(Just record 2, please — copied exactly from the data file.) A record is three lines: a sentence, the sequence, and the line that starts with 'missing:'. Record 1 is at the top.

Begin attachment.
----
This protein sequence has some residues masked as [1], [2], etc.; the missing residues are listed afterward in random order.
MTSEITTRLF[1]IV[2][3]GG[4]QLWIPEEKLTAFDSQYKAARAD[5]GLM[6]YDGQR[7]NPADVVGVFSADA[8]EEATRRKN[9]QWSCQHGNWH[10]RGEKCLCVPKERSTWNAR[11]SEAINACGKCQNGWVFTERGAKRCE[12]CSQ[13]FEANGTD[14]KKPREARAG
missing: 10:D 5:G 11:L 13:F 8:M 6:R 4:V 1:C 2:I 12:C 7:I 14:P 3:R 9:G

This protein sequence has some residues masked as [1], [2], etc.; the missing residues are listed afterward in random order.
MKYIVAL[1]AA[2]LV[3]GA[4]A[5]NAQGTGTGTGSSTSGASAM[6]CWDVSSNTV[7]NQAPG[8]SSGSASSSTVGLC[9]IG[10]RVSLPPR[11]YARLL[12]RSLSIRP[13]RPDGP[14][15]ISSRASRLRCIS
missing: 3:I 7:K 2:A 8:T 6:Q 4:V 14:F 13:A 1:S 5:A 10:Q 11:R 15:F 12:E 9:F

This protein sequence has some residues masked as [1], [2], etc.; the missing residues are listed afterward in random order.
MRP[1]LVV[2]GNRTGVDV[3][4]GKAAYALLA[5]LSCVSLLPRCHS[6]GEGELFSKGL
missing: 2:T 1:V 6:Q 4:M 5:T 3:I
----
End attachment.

This protein sequence has some residues masked as [1], [2], etc.; the missing residues are listed afterward in random order.
MKYIVAL[1]AA[2]LV[3]GA[4]A[5]NAQGTGTGTGSSTSGASAM[6]CWDVSSNTV[7]NQAPG[8]SSGSASSSTVGLC[9]IG[10]RVSLPPR[11]YARLL[12]RSLSIRP[13]RPDGP[14][15]ISSRASRLRCIS
missing: 3:I 7:K 2:A 8:T 6:Q 4:V 14:F 13:A 1:S 5:A 10:Q 11:R 15:F 12:E 9:F